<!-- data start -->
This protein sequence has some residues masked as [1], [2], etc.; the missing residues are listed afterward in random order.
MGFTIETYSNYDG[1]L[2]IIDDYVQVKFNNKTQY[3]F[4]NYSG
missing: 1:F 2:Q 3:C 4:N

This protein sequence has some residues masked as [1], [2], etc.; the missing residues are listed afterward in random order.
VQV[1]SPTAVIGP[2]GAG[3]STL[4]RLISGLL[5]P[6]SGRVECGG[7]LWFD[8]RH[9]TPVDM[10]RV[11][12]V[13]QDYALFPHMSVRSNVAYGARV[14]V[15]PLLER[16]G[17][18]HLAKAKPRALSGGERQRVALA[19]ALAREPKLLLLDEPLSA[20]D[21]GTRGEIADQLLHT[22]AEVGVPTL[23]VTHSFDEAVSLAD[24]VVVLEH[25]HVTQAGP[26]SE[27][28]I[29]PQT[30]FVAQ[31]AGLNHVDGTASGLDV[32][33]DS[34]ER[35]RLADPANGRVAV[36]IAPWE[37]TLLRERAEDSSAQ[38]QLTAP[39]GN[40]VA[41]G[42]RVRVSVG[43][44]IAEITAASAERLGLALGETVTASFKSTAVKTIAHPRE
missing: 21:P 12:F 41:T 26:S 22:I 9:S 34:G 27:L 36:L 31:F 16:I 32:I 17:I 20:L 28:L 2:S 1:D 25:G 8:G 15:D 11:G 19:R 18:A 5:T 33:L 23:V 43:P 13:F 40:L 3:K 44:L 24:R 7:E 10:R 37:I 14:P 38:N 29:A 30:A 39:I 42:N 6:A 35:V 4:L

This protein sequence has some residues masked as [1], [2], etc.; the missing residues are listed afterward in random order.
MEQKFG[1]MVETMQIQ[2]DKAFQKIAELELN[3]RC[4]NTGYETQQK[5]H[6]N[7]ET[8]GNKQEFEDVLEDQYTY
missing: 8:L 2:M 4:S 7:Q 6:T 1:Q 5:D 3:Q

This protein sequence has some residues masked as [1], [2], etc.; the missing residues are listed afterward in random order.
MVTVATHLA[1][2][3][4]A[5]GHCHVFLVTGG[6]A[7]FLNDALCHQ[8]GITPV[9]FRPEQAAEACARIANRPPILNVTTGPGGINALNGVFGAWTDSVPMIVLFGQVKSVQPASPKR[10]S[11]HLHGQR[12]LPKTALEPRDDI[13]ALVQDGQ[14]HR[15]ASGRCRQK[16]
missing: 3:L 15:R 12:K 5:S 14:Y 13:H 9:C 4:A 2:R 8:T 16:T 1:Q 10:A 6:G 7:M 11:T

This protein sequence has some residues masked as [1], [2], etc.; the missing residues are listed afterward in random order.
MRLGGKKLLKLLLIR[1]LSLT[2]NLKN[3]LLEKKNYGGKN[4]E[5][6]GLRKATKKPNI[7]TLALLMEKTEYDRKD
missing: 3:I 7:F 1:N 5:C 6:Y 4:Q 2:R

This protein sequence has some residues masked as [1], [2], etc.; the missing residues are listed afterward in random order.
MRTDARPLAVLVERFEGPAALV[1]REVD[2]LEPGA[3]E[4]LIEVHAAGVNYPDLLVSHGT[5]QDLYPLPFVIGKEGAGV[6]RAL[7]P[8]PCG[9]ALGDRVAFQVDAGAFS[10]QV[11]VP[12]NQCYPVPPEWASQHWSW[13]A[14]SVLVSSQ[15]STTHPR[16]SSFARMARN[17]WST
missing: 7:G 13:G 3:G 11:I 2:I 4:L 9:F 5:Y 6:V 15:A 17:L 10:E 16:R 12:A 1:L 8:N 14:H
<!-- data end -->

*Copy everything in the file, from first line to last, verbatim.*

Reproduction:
This protein sequence has some residues masked as [1], [2], etc.; the missing residues are listed afterward in random order.
MGFTIETYSNYDG[1]L[2]IIDDYVQVKFNNKTQY[3]F[4]NYSG
missing: 1:F 2:Q 3:C 4:N

This protein sequence has some residues masked as [1], [2], etc.; the missing residues are listed afterward in random order.
VQV[1]SPTAVIGP[2]GAG[3]STL[4]RLISGLL[5]P[6]SGRVECGG[7]LWFD[8]RH[9]TPVDM[10]RV[11][12]V[13]QDYALFPHMSVRSNVAYGARV[14]V[15]PLLER[16]G[17][18]HLAKAKPRALSGGERQRVALA[19]ALAREPKLLLLDEPLSA[20]D[21]GTRGEIADQLLHT[22]AEVGVPTL[23]VTHSFDEAVSLAD[24]VVVLEH[25]HVTQAGP[26]SE[27][28]I[29]PQT[30]FVAQ[31]AGLNHVDGTASGLDV[32][33]DS[34]ER[35]RLADPANGRVAV[36]IAPWE[37]TLLRERAEDSSAQ[38]QLTAP[39]GN[40]VA[41]G[42]RVRVSVG[43][44]IAEITAASAERLGLALGETVTASFKSTAVKTIAHPRE
missing: 21:P 12:F 41:T 26:S 22:I 9:S 34:G 27:L 36:L 31:F 16:I 32:I 17:I 20:L 28:L 2:S 1:D 25:G 8:G 15:D 11:G 19:R 18:A 5:T 33:L 23:V 43:P 13:F 40:L 3:K 44:L 24:R 7:E 10:R 37:I 14:P 38:N 29:A 30:A 39:I 42:N 6:A 35:V 4:L

This protein sequence has some residues masked as [1], [2], etc.; the missing residues are listed afterward in random order.
MEQKFG[1]MVETMQIQ[2]DKAFQKIAELELN[3]RC[4]NTGYETQQK[5]H[6]N[7]ET[8]GNKQEFEDVLEDQYTY
missing: 8:L 2:M 4:S 7:Q 6:T 1:Q 5:D 3:Q

This protein sequence has some residues masked as [1], [2], etc.; the missing residues are listed afterward in random order.
MVTVATHLA[1][2][3][4]A[5]GHCHVFLVTGG[6]A[7]FLNDALCHQ[8]GITPV[9]FRPEQAAEACARIANRPPILNVTTGPGGINALNGVFGAWTDSVPMIVLFGQVKSVQPASPKR[10]S[11]HLHGQR[12]LPKTALEPRDDI[13]ALVQDGQ[14]HR[15]ASGRCRQK[16]
missing: 3:L 15:R 12:K 5:S 14:Y 13:H 9:C 4:A 2:R 8:T 16:T 1:Q 10:A 6:G 7:M 11:T

This protein sequence has some residues masked as [1], [2], etc.; the missing residues are listed afterward in random order.
MRLGGKKLLKLLLIR[1]LSLT[2]NLKN[3]LLEKKNYGGKN[4]E[5][6]GLRKATKKPNI[7]TLALLMEKTEYDRKD
missing: 3:I 7:F 1:N 5:C 6:Y 4:Q 2:R

This protein sequence has some residues masked as [1], [2], etc.; the missing residues are listed afterward in random order.
MRTDARPLAVLVERFEGPAALV[1]REVD[2]LEPGA[3]E[4]LIEVHAAGVNYPDLLVSHGT[5]QDLYPLPFVIGKEGAGV[6]RAL[7]P[8]PCG[9]ALGDRVAFQVDAGAFS[10]QV[11]VP[12]NQCYPVPPEWASQHWSW[13]A[14]SVLVSSQ[15]STTHPR[16]SSFARMARN[17]WST
missing: 7:G 13:G 3:G 11:I 2:I 4:L 9:F 5:Y 6:V 15:A 17:L 10:E 16:R 12:A 1:L 8:N 14:H